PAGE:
You are not failing! Understanding organisational growing pains

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I often help growing organisations that have been successful, yet are starting to feel like they are overwhelmed as well as grinding to a halt.  This often comes with a feeling of failure in the CEO and perhaps the Exec team, with good old imposter syndrome usually raising its head.

The good news is…. the situation is not a failure at all.  It’s completely normal. 

And to explain this as well as to know what to do, I often lean on the brilliant work of Dr. Ichak Adizes, in particular his Business Lifecycle.

If the name sounds familiar, I have written about Adizes before when I went through his Managerial Roles.

Adizes now has over five decades of experience, and through observation and testing the whole time, he has identified predictable stages a growing business will go through. 

Here’s how I draw the curve, which is the growth part of the Business Lifecycle: 

Now let’s go through the stages.  As always, it will somewhat be my way of explaining it.

Early Stages

The first stage is Courtship.  Nothing is born yet, we just have the kernel of an idea.  In a funded arrangement such as government, perhaps constituents or Ministers have started to push for funding.  If we get to the stage we are going to open the doors for business, we have reached…

Infancy.  An enterprise is born.  The game is now viability, which is going to require people using what is provided, and enough funding either through invoices or grants to become sustainable.  Do it well enough, we might hit the glorious stage of “this is really working”, which is when we go into…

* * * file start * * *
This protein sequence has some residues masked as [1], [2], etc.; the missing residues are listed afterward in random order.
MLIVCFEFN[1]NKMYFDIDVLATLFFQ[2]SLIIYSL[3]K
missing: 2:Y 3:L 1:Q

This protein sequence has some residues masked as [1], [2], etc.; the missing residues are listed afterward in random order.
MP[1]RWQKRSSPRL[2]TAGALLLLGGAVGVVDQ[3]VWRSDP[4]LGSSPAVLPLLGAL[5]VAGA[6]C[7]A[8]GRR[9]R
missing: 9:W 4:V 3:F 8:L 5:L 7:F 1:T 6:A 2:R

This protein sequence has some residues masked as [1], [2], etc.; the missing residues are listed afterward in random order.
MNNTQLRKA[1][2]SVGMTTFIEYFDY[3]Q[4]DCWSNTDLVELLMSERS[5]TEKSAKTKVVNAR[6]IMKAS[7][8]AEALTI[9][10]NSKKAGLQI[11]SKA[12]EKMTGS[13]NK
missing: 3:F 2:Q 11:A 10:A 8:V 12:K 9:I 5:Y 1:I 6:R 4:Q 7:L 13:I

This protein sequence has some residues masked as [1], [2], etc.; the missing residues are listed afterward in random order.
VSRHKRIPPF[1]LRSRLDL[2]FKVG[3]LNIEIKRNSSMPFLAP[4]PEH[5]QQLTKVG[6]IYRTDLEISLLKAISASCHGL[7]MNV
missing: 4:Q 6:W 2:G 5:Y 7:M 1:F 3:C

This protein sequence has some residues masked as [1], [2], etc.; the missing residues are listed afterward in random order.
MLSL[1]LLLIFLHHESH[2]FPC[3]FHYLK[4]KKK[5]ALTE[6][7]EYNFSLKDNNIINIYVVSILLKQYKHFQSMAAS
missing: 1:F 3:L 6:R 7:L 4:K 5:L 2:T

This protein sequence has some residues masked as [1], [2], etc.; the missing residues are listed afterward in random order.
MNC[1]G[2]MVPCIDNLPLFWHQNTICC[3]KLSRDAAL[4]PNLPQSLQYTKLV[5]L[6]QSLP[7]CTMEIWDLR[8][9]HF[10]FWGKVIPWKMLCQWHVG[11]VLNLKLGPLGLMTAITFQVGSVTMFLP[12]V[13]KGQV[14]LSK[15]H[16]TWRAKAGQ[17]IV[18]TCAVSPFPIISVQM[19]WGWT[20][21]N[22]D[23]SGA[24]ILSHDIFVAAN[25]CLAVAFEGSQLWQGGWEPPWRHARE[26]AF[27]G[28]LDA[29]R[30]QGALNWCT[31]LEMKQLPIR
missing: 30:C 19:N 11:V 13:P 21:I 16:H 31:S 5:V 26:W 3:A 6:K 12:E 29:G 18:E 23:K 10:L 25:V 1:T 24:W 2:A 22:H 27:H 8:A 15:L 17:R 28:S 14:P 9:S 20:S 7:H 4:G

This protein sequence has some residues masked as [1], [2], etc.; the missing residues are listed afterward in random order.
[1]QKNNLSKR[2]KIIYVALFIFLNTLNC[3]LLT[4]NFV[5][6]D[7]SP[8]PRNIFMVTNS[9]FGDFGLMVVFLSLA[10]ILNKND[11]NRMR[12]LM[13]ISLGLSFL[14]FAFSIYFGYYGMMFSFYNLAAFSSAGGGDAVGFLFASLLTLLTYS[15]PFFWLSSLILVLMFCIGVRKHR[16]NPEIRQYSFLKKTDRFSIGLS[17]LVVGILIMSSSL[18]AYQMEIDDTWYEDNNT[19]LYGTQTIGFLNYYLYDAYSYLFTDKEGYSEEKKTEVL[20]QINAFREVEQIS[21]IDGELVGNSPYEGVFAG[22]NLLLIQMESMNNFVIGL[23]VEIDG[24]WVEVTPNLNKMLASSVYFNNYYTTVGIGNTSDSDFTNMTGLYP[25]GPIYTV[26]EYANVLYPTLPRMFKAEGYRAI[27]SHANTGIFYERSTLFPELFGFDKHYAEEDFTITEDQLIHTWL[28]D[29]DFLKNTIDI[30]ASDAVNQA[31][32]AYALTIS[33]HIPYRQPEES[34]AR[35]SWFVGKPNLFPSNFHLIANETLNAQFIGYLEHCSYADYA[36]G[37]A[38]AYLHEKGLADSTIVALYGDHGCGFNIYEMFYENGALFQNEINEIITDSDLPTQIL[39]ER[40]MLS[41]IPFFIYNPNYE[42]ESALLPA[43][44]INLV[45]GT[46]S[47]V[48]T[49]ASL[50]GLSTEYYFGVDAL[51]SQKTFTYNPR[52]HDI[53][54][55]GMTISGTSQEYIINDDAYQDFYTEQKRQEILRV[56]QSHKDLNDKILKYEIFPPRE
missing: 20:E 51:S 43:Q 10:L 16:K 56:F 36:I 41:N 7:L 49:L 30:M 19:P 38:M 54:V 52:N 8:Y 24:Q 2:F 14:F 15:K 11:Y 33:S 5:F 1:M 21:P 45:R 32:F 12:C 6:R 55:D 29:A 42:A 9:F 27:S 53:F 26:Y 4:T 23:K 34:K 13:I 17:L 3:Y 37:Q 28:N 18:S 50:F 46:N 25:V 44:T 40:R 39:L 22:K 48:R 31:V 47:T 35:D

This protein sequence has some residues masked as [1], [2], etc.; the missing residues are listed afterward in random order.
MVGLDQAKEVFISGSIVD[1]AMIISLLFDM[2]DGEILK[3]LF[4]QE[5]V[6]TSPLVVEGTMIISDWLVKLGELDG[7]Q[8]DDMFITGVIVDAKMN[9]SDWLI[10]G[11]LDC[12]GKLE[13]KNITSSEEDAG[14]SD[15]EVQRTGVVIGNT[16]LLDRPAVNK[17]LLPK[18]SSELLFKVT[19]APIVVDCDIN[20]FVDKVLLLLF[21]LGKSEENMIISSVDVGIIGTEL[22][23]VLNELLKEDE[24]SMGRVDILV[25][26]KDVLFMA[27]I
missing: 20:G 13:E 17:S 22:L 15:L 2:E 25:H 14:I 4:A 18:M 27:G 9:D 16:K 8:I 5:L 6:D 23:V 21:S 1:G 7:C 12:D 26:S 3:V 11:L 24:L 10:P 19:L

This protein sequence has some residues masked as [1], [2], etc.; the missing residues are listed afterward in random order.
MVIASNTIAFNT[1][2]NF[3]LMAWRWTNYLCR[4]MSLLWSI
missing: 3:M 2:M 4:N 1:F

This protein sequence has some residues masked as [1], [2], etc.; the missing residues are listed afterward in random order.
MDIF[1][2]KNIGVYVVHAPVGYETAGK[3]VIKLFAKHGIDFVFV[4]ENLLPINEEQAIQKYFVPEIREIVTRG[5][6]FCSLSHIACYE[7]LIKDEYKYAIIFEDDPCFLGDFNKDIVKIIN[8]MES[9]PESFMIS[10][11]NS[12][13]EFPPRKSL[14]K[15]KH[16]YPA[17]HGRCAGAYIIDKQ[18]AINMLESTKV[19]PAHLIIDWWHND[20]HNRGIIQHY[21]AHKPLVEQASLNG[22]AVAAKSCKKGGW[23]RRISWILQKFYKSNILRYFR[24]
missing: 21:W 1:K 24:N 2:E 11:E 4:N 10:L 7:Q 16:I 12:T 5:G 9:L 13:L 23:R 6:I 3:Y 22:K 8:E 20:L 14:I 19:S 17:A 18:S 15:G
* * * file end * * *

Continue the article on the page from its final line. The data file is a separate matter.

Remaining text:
Go-Go.  These are great times.  Lots of action, another ‘sale’ or client helped, recognition, the world of opportunity.  Extension of services or markets are looked into, and the group feels alive.

Then, gradually, we feel the first cracks.  Issues between people appear, conflict arises, then someone suddenly realises that those expenses have started to creep up above the money coming in.   Turnover is rocketing…but money is running out.  What’s happened is we have entered….


Just like real adolescence, this is turmoil.  We have the bedrock of a successful business, yet we are in danger of not surviving either due to talent leaving, or running out of funding.  In Adizes language, we are very effective as we are delivering what our clients want.  But we are not efficient in doing it as it is taking too much resource to do this.

These are two thing that often happen.

Founders Trap

The founder, owner or CEO takes on even more responsibility.  With things not looking good, they involve themselves even more.  Decisions must go through this one point, which means they both slow down as well as start to appear to be somewhat arbitrary.  We eventually hit breaking point….and we explode as we get engulfed by the Founders Trap.

Early Death